Victory in Paris would see Djokovic – competing for the first time since September's loss to Daniil Medvedev in the Flushing Meadows final – clinch the year-end number one ranking for a record seventh time.

Djokovic looked to be on course for a routine victory to start his campaign after comfortably taking the first set against Marton Fucsovics in their second-round contest on Tuesday.

However, the top seed's Hungarian opponent fought back to force a decider, hitting 13 winners to seven unforced errors in the second set.

But Djokovic – a record five-time Paris Masters champion – ensured a remarkable turnaround was not forthcoming, breaking Fucsovics twice in the third and, after letting one match point slip, clinching his second to secure victory.

Felix fights back

Ranked 12th in the ATP Race to Turin, Felix Auger-Aliassime needs to lift the trophy in Paris and hope Casper Ruud and Jannik Sinner do not reach the latter stages to make it to the ATP Finals.

Auger-Aliassime risked falling at the first hurdle on Tuesday as the ninth seed was forced to fight back to defeat Gianluca Mager 4-6 6-4 6-1.

"I had difficulty with my pace at the beginning of the match," said Auger-Aliassime. "I didn't hit enough first serves so I had a bit of pressure on my second serve.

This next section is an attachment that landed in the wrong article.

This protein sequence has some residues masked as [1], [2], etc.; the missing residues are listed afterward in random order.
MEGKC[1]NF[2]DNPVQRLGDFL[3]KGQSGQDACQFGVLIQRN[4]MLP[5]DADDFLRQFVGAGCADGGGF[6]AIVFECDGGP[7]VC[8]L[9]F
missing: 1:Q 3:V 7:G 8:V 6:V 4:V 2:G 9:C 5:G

"So I could have served better in the first set. I [had] a poor game at four-all and I got broken, but even before that there were moments at 30-all it was a bit hot and a bit tight. I think I relaxed. I found a better pace at the beginning of the second set, and it went even better as the match went forward."

He will next face Dominik Koepfer in the second round following the German's stunning win over Andy Murray on Monday.

 

Alcaraz sets up Sinner clash

Sinner will have an extremely testing second-round clash after Carlos Alcaraz came from behind to see off wild card Pierre Hugues-Herbert.

Alcaraz let slip a 4-2 lead in the first set to lose that on a tie-break but won six straight points in a second-set breaker before eventually battling to a 6-7 (4-7) 7-6 (7-2) 7-5 win in two hours, 53 minutes.

"It's not easy to play against a home player," Alcaraz said. "I think we played a good level and it was a great match, so I am happy to win. He has a great serve, so I had to return better and remain focus. I think that was the key. I am playing at a good level and I want to finish the year strong."

Diego Schwartzman – the 11th seed – needed three sets to see off John Millman, 15th seed Gael Monfils reversed a one-set deficit against Miomir Kecmanovic and 16th seed Grigor Dimitrov survived a three-setter with Richard Gasquet.

But one seed did fall on Tuesday, Roberto Bautista Agut (14) edged by James Duckworth in three sets.

Andy Murray was defeated in the first round of the Paris Masters on Monday following a three-set battle with Dominik Koepfer.